‘They came dressed as soldiers’

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Many residents have now fled Ghazni after cowering in their homes for days

The Taliban’s brazen assault on the strategic city of Ghazni, south of the capital Kabul, has come as a major blow to the Afghan government and its international allies. At least 140 members of the security forces and 60 civilians died in five days of fighting, along with possibly hundreds of Taliban fighters, before the militants were pushed back.

BBC Pashto journalist Assadullah Jalalzai spent three days under siege before managing to escape the city, which now appears to be back in government control. Here is his account of what happened.

Friday, 10 August – ‘They came dressed as soldiers’

The silence in the city was suddenly broken with rapid heavy gunfire at around 00:30. It woke everyone up. My little ones started crying. The first thing I did was to move everyone away from the windows. Moments later I heard my elderly neighbour calling out loudly and warning: “Do not step out of your houses.”

My neighbour to the side started knocking on the wall to just make sure we were alert and okay. No one slept for the rest of the night, not even the little ones.

In the morning, residents could see black smoke rising from many parts of the city. All of the telecommunications towers are located on a single hill and all were on fire. There was a complete communications shutdown.

To add to our misery, the water system in the city broke down too. This meant that more than 5,000 families were left without drinking water.

At the base of the hill I saw an overturned military humvee. There were five bodies still trapped inside – all Afghan army soldiers. There were also dead bodies in other parts of the city. Their army uniforms made you think they were soldiers. But when you looked closer and saw their long beards and hair, you realised they were actually Taliban fighters who had used soldiers’ uniforms to infiltrate the city.

The sun started to go down behind the mountains to the west of the city. Residents were still trapped inside their houses as fighting raged in the streets outside. Many of them were unaware of exactly what was happening elsewhere.

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BBC journalist Assadullah Jalalzai was an eyewitness to the Taliban attack on Ghazni

The truth was Taliban fighters had attacked Ghazni from all four directions and heavy clashes had continued throughout the city for most of the first day. We spent the night listening to light gunfire and helicopters circling the skies.

No-one knew what was happening to their next-door neighbours. It was simply too dangerous to step out of your front door.

Saturday, 11 August – ‘Running out of medicine’

Taliban fighters were now inside the city, right in the centre of it. They set fire to a police training centre in Cinema Square. Another group of fighters stood on Broken Bridge, holding their machine guns and rocket launchers.

Not far away there were Afghan army soldiers behind the Green Mosque. The distance between the two sides was not more than 100m. Gunfire erupted as soon as a soldier or a Taliban fighter stepped out from behind a wall.

And in the middle of all this there were residents trying to flee, crouching as they moved to avoid a bullet to the head. In a desperate situation, more bad news arrived. The electricity supply to the city had been shut down.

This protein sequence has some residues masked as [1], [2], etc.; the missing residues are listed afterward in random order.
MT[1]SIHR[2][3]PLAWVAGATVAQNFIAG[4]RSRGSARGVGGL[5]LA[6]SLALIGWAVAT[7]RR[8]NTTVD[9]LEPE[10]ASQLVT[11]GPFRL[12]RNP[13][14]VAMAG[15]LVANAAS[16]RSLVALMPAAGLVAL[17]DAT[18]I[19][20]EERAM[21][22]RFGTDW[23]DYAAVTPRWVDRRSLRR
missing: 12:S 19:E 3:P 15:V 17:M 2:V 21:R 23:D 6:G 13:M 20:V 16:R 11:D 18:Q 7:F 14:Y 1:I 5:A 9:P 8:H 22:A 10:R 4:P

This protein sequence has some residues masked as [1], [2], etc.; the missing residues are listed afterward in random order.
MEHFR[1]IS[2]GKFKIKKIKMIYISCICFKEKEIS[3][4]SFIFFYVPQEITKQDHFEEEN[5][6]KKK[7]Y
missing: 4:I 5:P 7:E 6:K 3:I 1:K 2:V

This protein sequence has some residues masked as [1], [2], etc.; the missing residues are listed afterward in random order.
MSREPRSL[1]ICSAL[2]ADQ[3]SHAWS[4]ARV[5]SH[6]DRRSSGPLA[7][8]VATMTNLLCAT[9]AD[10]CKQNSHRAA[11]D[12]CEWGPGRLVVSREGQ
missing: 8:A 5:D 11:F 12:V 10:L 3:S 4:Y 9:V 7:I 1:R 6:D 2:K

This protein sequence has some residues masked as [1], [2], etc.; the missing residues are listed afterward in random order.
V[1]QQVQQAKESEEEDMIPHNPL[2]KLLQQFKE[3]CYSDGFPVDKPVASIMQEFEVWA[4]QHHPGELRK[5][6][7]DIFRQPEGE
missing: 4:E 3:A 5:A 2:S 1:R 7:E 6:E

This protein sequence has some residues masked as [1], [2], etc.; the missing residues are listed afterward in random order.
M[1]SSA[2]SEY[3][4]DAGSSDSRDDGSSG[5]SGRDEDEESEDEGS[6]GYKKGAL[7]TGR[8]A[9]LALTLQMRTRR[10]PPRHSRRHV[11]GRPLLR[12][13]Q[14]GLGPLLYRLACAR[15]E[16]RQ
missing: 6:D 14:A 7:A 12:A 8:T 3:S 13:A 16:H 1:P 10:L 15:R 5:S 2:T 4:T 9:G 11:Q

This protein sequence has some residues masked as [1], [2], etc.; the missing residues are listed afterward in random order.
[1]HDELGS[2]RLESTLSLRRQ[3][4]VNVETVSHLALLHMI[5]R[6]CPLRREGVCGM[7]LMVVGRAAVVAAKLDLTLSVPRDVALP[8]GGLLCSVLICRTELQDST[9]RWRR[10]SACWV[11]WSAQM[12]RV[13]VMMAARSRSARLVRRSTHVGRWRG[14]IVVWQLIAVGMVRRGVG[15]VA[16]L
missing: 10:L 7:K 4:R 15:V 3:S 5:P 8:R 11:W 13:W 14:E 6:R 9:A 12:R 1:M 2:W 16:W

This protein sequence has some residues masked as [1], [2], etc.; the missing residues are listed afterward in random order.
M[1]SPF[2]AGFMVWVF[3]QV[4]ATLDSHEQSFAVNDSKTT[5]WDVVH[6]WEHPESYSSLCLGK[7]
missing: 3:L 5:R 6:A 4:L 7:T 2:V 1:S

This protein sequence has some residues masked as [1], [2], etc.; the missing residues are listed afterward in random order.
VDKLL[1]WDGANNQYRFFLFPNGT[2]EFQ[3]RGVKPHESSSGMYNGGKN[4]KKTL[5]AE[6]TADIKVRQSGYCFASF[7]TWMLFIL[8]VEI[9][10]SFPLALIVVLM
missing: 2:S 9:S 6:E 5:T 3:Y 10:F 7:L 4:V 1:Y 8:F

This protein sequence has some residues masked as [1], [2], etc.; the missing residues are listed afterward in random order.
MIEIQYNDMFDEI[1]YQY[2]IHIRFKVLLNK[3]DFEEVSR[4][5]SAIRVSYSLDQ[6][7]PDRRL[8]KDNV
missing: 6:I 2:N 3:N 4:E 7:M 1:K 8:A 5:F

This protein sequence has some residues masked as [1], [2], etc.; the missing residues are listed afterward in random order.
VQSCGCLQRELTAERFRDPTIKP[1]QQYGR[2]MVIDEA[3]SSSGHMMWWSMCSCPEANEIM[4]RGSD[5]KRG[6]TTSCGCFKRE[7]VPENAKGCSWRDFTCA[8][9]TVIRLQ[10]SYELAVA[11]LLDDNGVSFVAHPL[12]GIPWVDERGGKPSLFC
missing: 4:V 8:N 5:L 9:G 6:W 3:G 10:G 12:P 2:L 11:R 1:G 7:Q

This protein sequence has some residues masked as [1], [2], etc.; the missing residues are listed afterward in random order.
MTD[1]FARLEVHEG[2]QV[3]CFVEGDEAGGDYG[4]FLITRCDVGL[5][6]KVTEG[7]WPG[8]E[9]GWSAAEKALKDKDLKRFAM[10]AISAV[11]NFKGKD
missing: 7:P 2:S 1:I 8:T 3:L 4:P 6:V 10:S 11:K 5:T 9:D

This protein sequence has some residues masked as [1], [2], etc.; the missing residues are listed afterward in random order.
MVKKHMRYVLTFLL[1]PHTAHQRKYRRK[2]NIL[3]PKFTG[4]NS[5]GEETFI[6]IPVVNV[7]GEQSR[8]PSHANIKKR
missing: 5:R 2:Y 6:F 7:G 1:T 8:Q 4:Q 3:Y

The local hospital was overcrowded with hundreds of injured people. I saw dozens of dead bodies lying on top of each other and people desperately searching for relatives among the dead and wounded. You would hear a loud cry and you would know they had identified one of the dead.

Then an ambulance arrived with more injured people. The driver told us they were Taliban fighters.

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The head of the clinic turned to him and said: “Take them to another clinic. We have injured police officers inside. The last thing I want is for them to start firing at each other inside the hospital.”

The injured were lying on the hospital lawn. Six doctors were trying to attend to them. Doctor Baz Mohammad told me: “We are running out of medicine. We can’t even provide first aid.”

In the middle of all this chaos, people continued to search for family members. One of them, Ghulam Sanayi, said he had not heard from his brother, a shopkeeper, since the morning. “I have been going from one hospital to another the whole day.”

People were also running out of food. There were only two bakeries in the whole city still open. One single piece of bread now cost 50-60 Afghanis (£0.54-0.64; $0.70-$0.85). It had been only 10 Afghanis two days earlier.

Sunday, 12 August – ‘They stopped those fleeing the city’

Fighting continued on the third day. I could not remove the images of utter chaos at the hospital from my head as I decided to flee the city.

It was evening and dark outside. I saw four military humvees in the north of Ghazni. There were security forces personnel standing around them, stopping those who were trying to get out and asking them questions.

I was stopped too. I told them I was going to a nearby village just outside the city. They let the group I was with go. Moments later, we were on the road to Kabul, 90 miles (148km) north.

Taliban fighters tried to stop our vehicle when we reached the Sayed Abad area of Wardak province, about halfway there. Our driver turned around smartly and sped away. After driving through many villages we finally arrived in Maidan Shar, an hour from Kabul.

After three days of terror, we were out of danger.

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Soldiers were checking vehicles on the Ghazni-Kabul highway

‘They came dressed as soldiers’}